Per-capita supply across the Bronx, Brooklyn, and Queens is the lowest nationally and less than half the national average, according to CubeSmart. Marr notes that although supply in New York increased dramatically over the last several years, now that some of the opportunity zone tax benefits have been effectively removed from self-storage as a real estate product type, new future supply will be constrained.

CubeSmart Map
Photo courtesy of CubeSmart.

“When you think about markets with excellent demographics and excellent supply versus demand characteristics, New York City is number one in all of those attributes,” Marr says.

“Over the long term, a market like New York City, which we think is the best self-storage market in the United States, will have more sustainable, more predictable, and less volatile growth in its cash flows,” Marr says. He notes, however, that it is getting more challenging for CubeSmart, as the largest owner/operator in the outer boroughs, to find pockets where it doesn’t already have an existing store or to find assets that meet its quality conditions.

The typical storage customer is only going to shop within a mile of an urban area, and three miles within a suburban area, “so we look for those holes in our portfolio within those submarkets and if we can find attractive opportunities, we absolutely would be interested in continuing to grow,” Marr says.

UBS’s Goldsmith says the firm believes that operating conditions in CubeSmart’s largest market, New York City, will improve through 2023 and into 2024.

Goldsmith noted that performance in New York City was weak from 2019 to the third quarter of 2022 due to excess supply as well as COVID-driven migration. Going forward, “we expect supply to slow as the remaining development properties under the Industrial and Commercial Abatement Program are completed.”

Stephen Manaker, analyst at Stifel, wrote in the firm’s latest research report that, “we believe New York will continue to be a tailwind with growth that is flat to rising, while other markets should see deceleration (off extremely strong numbers). And CubeSmart’s large exposure should help provide a boost to growth and the stock's relative return.”

CubeSmart has also made inroads on the other side of the country, most recently with the $1.7 billion acquisition of Storage West in 2021. The 59 properties in that portfolio are located in markets where CubeSmart was previously underrepresented—Southern California, Las Vegas, Phoenix, and Houston. The assets have not only enhanced CubeSmart’s market share in attractive markets, Marr says, but were complimentary to the stores already owned and effectively helped lift their performance as well.

“We think we will continue to see that growth in the performance of those stores in 2023,” Marr says.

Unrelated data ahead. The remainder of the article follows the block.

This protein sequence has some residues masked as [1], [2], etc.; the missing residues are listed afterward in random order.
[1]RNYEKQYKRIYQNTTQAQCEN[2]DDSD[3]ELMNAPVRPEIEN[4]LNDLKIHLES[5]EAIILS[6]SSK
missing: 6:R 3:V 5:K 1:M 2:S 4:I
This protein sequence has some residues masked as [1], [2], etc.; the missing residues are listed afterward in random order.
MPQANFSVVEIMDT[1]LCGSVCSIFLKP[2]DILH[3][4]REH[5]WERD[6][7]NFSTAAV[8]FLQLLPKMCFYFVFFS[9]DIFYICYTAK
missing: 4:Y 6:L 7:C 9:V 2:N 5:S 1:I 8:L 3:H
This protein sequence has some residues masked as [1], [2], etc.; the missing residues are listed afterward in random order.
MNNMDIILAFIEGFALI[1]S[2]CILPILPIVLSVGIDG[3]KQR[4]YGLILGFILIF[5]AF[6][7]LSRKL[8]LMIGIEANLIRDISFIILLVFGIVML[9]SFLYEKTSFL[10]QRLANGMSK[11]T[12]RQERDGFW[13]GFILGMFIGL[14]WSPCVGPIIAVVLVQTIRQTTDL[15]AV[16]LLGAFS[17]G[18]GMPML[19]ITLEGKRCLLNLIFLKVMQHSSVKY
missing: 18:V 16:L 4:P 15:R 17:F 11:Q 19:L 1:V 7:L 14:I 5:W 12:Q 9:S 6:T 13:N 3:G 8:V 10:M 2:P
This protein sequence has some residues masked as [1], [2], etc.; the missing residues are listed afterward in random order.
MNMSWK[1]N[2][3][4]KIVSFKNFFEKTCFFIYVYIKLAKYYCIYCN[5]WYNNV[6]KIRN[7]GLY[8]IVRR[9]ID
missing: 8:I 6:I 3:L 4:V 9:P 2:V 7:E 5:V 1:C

Collaborative Culture

Cube Smart Self Storage
A CubeSmart property in Chandler, Arizona. Photo courtesy of CubeSmart.

As he assesses the post-pandemic environment for self-storage, Marr says that one of the most interesting things to have come out of the past few years is the shift in consumer preferences to digital transactions and self-service.

“We find that in focus groups, there's a segment of our customer base who are perfectly happy in a completely digital experience. However, we still have a pretty sizable segment of our customer base who are at the opposite extreme of that,” he says.

For CubeSmart, the next several years will see a focus on how the REIT uses its technology, and its years of experience, to find ways to marry those two segments of the customer base. Marr points out that the company is considering a variety of video options, one of which would be a vestibule at the front of the store, similar to using an automatic teller machine.

“We're experimenting with a variety of ways to meet the changing needs of our customer in terms of how they want to interact and how they would define great customer service,” Marr says.

Meanwhile, underlying all of CubeSmart’s success, according to Marr, is the respect and the commitment that the company makes to the personal and professional development of its staff. “It really is a hallmark of the culture at CubeSmart.”

Ultimately, Marr says, “we view it as a collaborative place to work where everyone's opinion is respected and we are striving to just continue to get better. Creating that kind of culture obviously has a benefit of high engagement and teammates who are highly engaged tend to stay longer, be happier, be more productive. We think there's a lot of value in that.”